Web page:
The Now That’s What I Call Music (NOW) collection has become America’s biggest-selling multi-artist album series. The series debuted in the United States in 1998, after already garnering enormous international success over the past 15 years with its 40 volumes and a staggering 55 million records sold worldwide. That same success has carried forth in America with each of the previous U.S. releases, NOW 1, NOW 2 and NOW 3 having been certified multi-platinum while achieving top 10 status on the Billboard charts.
The most recent offering, NOW 4 has already made history having the dubious distinction of being the first non-soundtrack, multi-artist album to debut at number one on the Billboard pop charts. Like its predecessors, the collection features 18 recent and current hits from today’s biggest stars. And while the record doesn’t maintain the stylistic diversity of the first three volumes which featured an equal representation of pop, rock and R&B, it is jam-packed with enough teeny-pop hits to keep things hopping in dance clubs and roller rinks for some time (or a least until NOW 5 is released).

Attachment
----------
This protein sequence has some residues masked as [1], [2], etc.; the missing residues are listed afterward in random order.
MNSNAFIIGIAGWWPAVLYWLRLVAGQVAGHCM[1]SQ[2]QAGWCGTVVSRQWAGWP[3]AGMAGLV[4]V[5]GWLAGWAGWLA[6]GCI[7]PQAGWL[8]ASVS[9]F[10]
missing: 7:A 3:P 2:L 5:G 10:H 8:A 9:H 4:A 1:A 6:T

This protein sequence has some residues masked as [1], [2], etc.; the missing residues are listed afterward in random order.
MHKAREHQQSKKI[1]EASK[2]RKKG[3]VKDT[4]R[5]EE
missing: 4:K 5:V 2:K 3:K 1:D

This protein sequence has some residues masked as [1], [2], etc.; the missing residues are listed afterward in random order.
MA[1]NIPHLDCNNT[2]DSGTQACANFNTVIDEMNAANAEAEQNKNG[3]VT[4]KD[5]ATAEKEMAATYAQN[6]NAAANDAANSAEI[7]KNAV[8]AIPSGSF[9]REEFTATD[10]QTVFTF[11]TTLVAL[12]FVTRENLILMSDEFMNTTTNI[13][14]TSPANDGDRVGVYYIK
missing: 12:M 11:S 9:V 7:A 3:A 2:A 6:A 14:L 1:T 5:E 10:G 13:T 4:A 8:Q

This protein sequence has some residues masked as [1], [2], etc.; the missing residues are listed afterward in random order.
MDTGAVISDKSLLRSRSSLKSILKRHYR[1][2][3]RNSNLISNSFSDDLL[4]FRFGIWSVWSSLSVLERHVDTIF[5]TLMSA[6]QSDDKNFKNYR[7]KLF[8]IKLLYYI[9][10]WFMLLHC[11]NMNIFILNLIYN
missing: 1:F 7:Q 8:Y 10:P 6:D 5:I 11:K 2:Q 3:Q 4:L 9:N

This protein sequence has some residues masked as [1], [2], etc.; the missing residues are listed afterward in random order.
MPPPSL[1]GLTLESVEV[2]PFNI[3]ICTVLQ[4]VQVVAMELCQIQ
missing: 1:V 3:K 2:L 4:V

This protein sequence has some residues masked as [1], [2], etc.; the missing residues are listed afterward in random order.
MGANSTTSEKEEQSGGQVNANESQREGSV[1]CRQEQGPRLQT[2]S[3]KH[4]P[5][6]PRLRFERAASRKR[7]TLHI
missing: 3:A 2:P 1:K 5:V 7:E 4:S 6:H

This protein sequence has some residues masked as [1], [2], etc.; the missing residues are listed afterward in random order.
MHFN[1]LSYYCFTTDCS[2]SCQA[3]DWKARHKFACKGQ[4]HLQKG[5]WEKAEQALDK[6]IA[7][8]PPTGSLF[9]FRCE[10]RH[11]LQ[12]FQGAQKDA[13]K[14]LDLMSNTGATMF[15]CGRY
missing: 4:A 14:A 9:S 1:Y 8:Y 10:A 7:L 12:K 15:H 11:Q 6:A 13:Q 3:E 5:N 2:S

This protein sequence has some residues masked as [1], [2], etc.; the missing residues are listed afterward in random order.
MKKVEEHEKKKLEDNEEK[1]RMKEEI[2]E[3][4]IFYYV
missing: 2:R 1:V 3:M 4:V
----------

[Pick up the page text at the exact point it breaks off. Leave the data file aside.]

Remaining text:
The record features previous NOW alums Britney Spears (“You Drive Me Crazy”), Backstreet Boys (“Larger Than Life”), Lenny Kravitz (“I Belong To You”), Hanson (“This Time Around”), Smashmouth (“Then The Morning Comes”) and blink-182 (“All The Small Things”). Number one hits by Savage Garden (“I Knew I Loved You”) and Aaliyah (“Try Again”) share valuable disc space with Top 10 artists like Marc Anthony (“I Need To Know”), Sonique (It Feels So Good”), Macy Gray (“I Try”) and Jennifer Lopez (“Waiting For Tonight”). Other artists include Eiffel 65, Joe, Montell Jordan, Ben Harper And The Innocent Criminals, Train and Mandy Moore.
If you are one of those whose hopes were that the NOW collections would just somehow fade away; then you best brace yourselves. The success of NOW 4 confirms that more volumes are forthcoming. A cause for celebration for teenagers, a nightmare for parents who will undoubtedly get an earful on a daily basis. After all, hits are meant to be played and played and played…..
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